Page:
Making these Belarussian potato pancakes is quite labour-intensive, but the end result is hearty, satisfying and tasty- perfect for a winter evening and well worth the effort.

Preparation time: 20 minutesCooking time: 10 to 20 minutes
Serves: 4Difficulty: Difficult


  • 2 yellow onions
  • Vegetable oil
  • 30g/1oz/1 cup of dried wild mushrooms (or 150g/5oz/2 cups of fresh mushrooms)
  • A pinch of fresh dill
  • Salt and pepper
  • 700g/25oz/4 medium sized yellow or gold potatoes
  • 2 eggs
  • 1 tablespoon of sour cream
  • 2 tablespoons of plain flour
  • Extra sour cream, to serve

Make it vegan: replace the eggs with six tablespoons of aquafaba, or with some flax egg, which you can make by stirring two tablespoons of ground flaxseed into 5 tablespoons of water. (Leave the flax egg to sit for 5 minutes before using.)
Use a vegan sour cream brand (or try making your own by blending nuts, dairy free yoghurt and flavourings together.)

Special Equipment

  • A box grater or food processor
  • A large mixing bowl
  • A large frying pan
  • A sharp knife
  • A spatula


  1. If using dried mushrooms, re-hydrate them according to their package instructions.
  2. Mince the mushrooms, and peel and finely chop one of the onions. Set a large frying pan over a medium heat and sauté the chopped onion with a little vegetable oil for a few minutes, until it’s soft.
  3. Remove the pan from the heat and stir the mushrooms, dill and a pinch of salt and pepper into the sautéed onion. Spoon the onion and mushroom mixture into a container and set the frying pan aside to use again later.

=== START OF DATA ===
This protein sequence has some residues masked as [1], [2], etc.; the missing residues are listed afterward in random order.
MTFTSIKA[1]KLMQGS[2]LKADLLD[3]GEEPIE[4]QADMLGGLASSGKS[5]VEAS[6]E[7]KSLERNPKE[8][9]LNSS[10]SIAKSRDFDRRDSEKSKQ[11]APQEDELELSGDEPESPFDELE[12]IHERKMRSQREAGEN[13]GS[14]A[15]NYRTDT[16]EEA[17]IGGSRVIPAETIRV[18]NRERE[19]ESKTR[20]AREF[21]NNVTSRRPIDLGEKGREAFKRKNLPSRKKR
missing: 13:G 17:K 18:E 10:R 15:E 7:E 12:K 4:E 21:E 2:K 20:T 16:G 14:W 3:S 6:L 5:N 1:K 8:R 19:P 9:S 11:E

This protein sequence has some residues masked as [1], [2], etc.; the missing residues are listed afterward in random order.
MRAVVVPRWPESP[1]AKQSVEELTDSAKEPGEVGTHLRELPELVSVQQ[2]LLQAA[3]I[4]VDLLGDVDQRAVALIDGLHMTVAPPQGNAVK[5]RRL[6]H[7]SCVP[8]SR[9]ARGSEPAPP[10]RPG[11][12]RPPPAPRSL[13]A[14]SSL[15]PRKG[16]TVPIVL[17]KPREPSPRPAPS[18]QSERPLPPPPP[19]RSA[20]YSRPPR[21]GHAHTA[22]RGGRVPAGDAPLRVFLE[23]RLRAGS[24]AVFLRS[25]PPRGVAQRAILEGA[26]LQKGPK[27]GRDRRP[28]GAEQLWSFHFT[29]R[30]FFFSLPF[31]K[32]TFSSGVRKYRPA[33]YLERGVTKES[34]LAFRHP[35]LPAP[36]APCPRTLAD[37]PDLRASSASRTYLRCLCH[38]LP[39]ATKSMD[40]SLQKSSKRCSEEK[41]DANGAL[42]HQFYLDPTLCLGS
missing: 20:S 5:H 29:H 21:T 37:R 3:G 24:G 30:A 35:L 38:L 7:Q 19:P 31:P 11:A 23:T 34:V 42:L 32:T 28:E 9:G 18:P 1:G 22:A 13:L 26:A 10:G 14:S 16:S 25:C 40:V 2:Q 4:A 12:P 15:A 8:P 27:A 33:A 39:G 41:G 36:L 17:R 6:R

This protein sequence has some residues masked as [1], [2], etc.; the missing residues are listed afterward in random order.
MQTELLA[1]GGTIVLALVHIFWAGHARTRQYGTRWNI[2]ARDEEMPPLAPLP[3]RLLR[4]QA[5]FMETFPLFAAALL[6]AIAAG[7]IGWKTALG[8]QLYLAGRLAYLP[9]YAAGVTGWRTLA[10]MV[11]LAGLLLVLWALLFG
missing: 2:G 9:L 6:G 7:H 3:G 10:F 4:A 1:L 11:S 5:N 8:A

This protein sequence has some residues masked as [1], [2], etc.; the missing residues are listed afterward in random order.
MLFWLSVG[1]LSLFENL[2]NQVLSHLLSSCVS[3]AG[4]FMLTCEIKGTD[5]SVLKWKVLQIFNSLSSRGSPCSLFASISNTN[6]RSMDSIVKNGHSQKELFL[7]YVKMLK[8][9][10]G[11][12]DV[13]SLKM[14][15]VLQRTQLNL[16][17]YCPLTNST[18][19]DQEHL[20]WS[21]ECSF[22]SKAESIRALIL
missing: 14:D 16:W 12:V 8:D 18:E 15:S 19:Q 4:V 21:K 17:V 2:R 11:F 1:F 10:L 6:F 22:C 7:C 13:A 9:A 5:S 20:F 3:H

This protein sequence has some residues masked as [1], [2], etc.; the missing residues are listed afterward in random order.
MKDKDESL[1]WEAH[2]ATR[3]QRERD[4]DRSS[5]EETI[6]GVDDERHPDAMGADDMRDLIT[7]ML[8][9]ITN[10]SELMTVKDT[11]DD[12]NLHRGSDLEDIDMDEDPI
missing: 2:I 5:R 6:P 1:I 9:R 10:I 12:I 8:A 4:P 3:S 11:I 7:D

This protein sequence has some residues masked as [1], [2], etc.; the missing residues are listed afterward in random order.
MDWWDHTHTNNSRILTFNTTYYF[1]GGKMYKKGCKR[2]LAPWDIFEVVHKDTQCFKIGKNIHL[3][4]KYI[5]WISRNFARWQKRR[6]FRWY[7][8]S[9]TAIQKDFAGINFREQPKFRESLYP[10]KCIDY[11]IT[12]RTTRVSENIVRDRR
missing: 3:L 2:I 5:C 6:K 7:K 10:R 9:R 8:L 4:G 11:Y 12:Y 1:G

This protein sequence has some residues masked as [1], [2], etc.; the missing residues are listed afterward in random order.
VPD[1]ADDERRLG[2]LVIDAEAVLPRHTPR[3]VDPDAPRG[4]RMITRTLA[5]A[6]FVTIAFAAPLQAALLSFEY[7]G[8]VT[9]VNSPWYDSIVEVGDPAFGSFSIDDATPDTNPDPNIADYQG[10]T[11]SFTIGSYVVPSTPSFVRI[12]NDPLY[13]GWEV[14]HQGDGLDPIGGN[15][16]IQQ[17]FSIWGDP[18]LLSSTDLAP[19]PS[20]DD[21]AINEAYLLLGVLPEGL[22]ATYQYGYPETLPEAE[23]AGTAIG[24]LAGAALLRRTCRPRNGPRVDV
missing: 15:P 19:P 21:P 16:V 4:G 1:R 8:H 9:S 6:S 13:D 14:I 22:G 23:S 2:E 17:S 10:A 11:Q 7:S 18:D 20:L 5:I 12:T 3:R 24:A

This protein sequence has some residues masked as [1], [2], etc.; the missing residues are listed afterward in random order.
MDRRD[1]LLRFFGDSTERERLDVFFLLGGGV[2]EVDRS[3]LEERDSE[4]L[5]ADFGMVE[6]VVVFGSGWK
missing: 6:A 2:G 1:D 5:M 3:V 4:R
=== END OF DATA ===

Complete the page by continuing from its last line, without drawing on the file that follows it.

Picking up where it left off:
4. Peel the potatoes and the remaining onion.
  5. Grate the potatoes into a large mixing bowl using a box grater- use the side with rough, star shaped holes. Be careful and if possible, use protective gloves!
  6. Stir the grated potatoes together. If any starchy liquid settles on the surface, use a spoon to remove about a tablespoon’s worth.
  7. Grate the onion, again using the side of the grater with rough, star shaped holes, and stir it into the grated potatoes.
  8. Finally, stir the egg (or substitute), flour, sour cream and a pinch of salt and pepper into the grated potato and onion.
  9. Set the frying pan over a medium heat and add two tablespoons of oil. Leave it for a couple of minutes to heat up. It’s ready when the oil sizzles if you drop a little potato mixture in it.